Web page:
BA/Iberia not out of the clouds yet
British Airways and Iberia are right to merge: 400 million euros of synergies will go some way to help them survive dreadful conditions in the airline industry. But the combined group will need more than cost savings and revenue benefits to lift it out of the red. And BA’s pension fund deficit could yet derail the long-awaited deal.
There is no sign of the clouds that have engulfed the world’s airline industry lifting quickly. With losses of almost 600 million pounds forecast for this year, BA is not expected to return to pre-tax profit before 2012. The outlook is only slightly brighter for Iberia, with a return to the black in 2011. As synergies will take up to five years to achieve, these won’t provide any immediate relief.
BA’s chief executive Willie Walsh and Iberia chairman Antonio Vazquez — who will be CEO and chairman of the new company respectively — are banking on better use of their London and Madrid hubs to increase revenue. The airlines will concentrate on North American and Asian routes from BA’s base at Heathrow, with Madrid’s Barajas acting as the gateway to Latin America.
BA and Iberia are probably underestimating the benefits. Indeed, Walsh’s external advisers have apparently told him that the revenue synergy targets should be exceeded. Air France <AIRF.PA> and KLM identified 385 to 495 million euros in annual synergies when they merged in 2004. That figure has increased since.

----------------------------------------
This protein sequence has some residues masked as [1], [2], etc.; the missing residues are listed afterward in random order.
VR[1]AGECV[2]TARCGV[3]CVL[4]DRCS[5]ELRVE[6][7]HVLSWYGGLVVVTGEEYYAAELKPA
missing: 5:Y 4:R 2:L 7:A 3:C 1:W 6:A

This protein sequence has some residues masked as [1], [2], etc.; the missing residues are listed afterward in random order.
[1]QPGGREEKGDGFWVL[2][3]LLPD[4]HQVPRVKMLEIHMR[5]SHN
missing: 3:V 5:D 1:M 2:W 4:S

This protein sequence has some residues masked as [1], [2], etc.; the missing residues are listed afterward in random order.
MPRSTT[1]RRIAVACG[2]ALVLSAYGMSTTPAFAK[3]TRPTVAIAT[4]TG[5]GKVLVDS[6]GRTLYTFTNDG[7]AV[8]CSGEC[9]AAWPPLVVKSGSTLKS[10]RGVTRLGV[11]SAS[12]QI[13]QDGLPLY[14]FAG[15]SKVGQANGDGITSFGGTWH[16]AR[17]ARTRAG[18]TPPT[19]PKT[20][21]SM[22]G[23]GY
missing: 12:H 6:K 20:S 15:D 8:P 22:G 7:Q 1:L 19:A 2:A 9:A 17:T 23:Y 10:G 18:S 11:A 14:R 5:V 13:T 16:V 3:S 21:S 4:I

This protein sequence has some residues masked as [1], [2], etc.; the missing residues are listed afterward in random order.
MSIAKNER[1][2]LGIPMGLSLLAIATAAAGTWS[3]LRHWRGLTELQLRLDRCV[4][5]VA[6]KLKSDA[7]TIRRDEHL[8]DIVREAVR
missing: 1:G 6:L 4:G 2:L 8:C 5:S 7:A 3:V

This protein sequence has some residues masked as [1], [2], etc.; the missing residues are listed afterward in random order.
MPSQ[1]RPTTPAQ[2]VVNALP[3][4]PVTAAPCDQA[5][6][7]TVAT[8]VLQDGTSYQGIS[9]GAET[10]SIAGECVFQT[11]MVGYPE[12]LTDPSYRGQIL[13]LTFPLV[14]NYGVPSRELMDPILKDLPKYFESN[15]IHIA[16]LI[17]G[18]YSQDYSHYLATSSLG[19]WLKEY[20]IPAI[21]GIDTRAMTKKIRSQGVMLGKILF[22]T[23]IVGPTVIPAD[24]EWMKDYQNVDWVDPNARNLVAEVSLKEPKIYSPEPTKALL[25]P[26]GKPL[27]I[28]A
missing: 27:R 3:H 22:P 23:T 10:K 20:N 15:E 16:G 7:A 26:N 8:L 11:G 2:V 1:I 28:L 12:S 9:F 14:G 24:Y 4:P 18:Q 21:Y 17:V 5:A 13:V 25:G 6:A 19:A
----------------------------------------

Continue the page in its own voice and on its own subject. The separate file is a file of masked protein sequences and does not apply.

The big stumbling block is BA’s huge pensions hole. This totalled 3 billion pounds at the end of the first half, but is likely to rise as a result of the latest actuarial review, which should be completed before Christmas. BA will then spend several months thrashing out with its pension trustees just how much it will have to contribute and over what timeframe.
BA will presumably argue that it is stronger with Iberia than without and therefore represents a lower risk. But under the convoluted holding company structure proposed for the merged group, the pension fund’s claim will be on the British subsidiary, not the merged group. Discussions with the trustees have to be concluded by June next year, and Iberia can walk away if it doesn’t like the outcome.
Given the uncertain outlook for asset prices and the airline industry as a whole there is some serious horse trading to be done. In the meantime, both airlines will have to keep up the cost cutting. This is needed just to survive the downturn and the fierce competitive threat posed by the low-cost carriers in their home markets. Further battles with unions in both companies are inevitable — regardless of whether the merger happens or not. A deal is better than BA or Iberia continuing to fly solo. But they are nowhere near cruising altitude.